Robert Kennedy, Sr.

Mr. Kennedy will be retiring from a 62 year career with the Medfield DPW this summer.  He is one of the longest serving municipal employees in all of Norfolk County.  Between these two DPW employees the town is losing almost a century of experience.

Justin Hinkley

Mr. Hinkley was a mechanic for the DPW for 6 years, and left July 1 for a job at Caterpillar and to be closer to his daughter.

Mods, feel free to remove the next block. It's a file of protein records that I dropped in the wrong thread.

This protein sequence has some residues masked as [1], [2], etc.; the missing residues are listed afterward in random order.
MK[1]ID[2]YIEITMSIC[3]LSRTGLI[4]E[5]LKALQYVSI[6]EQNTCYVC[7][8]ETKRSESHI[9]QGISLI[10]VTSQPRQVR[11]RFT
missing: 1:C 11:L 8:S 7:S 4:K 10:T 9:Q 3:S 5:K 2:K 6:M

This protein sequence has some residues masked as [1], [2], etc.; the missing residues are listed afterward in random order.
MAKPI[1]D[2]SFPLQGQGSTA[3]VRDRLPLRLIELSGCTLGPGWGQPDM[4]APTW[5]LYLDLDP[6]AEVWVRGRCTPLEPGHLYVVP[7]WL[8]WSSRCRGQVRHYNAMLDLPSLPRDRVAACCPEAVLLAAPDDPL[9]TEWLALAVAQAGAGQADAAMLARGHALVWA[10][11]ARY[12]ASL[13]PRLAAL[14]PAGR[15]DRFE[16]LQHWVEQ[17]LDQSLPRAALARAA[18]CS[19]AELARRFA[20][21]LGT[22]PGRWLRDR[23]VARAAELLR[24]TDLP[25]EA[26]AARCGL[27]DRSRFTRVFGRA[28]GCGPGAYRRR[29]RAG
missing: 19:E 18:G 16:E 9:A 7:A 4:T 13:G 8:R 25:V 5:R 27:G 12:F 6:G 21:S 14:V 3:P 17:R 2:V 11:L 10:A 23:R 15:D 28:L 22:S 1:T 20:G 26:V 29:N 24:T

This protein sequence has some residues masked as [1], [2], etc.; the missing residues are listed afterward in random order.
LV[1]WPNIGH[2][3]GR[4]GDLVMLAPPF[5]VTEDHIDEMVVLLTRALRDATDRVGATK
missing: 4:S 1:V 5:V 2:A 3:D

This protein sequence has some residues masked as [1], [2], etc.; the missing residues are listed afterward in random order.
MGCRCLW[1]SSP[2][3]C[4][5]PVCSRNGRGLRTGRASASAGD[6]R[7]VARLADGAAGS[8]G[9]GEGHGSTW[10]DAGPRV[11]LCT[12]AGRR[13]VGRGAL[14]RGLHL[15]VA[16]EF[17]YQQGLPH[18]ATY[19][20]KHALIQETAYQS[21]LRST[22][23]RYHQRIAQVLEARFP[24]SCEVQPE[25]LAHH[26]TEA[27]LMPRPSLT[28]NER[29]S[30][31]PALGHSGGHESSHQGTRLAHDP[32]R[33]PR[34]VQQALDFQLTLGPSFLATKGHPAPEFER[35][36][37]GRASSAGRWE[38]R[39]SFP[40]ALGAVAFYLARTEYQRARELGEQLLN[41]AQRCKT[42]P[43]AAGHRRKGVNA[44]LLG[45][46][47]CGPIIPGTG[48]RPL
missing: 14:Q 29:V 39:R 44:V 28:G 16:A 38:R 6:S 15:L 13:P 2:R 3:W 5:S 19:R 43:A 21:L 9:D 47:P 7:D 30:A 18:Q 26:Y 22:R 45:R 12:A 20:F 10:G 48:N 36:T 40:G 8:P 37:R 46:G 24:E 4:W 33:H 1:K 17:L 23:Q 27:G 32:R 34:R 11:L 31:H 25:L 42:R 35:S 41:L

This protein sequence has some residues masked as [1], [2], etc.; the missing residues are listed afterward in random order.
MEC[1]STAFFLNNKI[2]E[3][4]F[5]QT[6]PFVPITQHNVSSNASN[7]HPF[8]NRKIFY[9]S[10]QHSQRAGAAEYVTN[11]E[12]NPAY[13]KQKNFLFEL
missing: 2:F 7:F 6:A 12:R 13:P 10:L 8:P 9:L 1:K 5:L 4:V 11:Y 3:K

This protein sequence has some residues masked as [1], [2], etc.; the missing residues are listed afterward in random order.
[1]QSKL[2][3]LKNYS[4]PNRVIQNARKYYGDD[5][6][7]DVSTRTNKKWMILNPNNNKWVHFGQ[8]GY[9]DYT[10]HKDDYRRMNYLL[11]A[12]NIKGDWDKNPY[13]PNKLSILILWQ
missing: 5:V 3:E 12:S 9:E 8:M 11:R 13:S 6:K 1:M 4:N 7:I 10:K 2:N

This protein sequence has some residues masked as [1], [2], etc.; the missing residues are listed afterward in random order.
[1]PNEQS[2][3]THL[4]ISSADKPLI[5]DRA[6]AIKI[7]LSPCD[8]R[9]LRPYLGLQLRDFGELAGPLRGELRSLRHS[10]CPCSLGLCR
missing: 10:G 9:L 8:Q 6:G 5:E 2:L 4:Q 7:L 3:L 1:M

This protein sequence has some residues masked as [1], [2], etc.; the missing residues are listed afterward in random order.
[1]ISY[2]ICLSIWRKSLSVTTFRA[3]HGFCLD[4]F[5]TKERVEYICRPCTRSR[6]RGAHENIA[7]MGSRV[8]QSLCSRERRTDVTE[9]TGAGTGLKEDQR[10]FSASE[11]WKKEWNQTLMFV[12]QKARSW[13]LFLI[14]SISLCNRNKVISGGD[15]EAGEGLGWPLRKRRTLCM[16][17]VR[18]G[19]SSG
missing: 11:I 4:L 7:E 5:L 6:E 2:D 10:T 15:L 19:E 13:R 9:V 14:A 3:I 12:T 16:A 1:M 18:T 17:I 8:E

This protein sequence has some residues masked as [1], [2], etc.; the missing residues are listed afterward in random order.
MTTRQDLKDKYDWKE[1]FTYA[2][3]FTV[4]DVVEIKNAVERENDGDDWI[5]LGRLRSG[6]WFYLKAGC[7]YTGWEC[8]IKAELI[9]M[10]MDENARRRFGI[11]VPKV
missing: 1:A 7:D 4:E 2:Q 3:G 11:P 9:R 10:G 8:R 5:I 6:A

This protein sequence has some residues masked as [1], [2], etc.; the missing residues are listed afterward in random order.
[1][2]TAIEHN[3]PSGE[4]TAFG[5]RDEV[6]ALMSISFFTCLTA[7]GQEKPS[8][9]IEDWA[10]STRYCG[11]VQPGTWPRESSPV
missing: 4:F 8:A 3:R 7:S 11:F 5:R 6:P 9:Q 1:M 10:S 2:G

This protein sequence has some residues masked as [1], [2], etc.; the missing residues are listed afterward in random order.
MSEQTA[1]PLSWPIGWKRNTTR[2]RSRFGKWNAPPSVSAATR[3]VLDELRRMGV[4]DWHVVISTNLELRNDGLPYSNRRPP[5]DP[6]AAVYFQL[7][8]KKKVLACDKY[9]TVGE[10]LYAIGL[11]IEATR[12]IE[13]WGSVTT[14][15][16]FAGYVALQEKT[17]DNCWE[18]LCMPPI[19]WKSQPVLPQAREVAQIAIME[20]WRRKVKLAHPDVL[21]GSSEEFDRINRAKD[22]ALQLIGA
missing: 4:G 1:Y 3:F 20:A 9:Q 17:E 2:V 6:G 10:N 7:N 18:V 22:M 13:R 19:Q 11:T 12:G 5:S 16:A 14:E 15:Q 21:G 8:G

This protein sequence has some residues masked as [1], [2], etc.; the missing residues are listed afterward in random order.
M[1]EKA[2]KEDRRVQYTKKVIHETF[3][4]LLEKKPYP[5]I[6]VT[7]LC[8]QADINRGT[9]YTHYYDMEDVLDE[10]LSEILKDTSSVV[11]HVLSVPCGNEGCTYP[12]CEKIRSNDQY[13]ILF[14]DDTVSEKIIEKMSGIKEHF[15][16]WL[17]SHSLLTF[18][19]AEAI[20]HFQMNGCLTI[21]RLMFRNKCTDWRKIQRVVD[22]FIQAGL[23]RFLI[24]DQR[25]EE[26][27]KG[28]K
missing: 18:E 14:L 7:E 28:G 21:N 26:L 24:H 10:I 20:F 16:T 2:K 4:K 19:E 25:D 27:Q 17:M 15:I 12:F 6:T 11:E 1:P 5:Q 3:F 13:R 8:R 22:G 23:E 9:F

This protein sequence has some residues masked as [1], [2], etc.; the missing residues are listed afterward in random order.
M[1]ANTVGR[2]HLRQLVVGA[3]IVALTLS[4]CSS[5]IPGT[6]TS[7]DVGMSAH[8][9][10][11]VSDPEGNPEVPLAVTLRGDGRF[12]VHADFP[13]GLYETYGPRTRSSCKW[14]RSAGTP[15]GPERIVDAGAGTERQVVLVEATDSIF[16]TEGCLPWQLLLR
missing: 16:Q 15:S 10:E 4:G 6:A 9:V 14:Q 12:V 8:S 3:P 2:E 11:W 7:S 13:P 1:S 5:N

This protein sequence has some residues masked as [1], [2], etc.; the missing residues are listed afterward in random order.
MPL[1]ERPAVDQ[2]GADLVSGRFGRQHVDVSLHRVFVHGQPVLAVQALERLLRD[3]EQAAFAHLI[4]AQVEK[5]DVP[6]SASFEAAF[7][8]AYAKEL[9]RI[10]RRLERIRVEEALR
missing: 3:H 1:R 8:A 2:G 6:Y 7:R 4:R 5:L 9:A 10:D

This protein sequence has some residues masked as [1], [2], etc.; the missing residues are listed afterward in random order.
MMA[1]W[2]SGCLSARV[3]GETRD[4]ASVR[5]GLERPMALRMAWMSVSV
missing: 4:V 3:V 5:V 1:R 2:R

Alan Peterson

Alan Peterson is leaving his Facilities Manager position with the schools.  Alan also served as an active member of the Medfield Energy Committee, as well as serving on  his own hometown’s energy committee in Pembroke.

Andrew Seaman

Andrew Seaman is leaving his relatively new position as the town’s Energy Manager, to follow his wife and new daughter, Emily, to new adventures in Philadelphia, where Andrew’s doctor wife has employment with the University of Pennsylvania.

BoS minutes for 6/21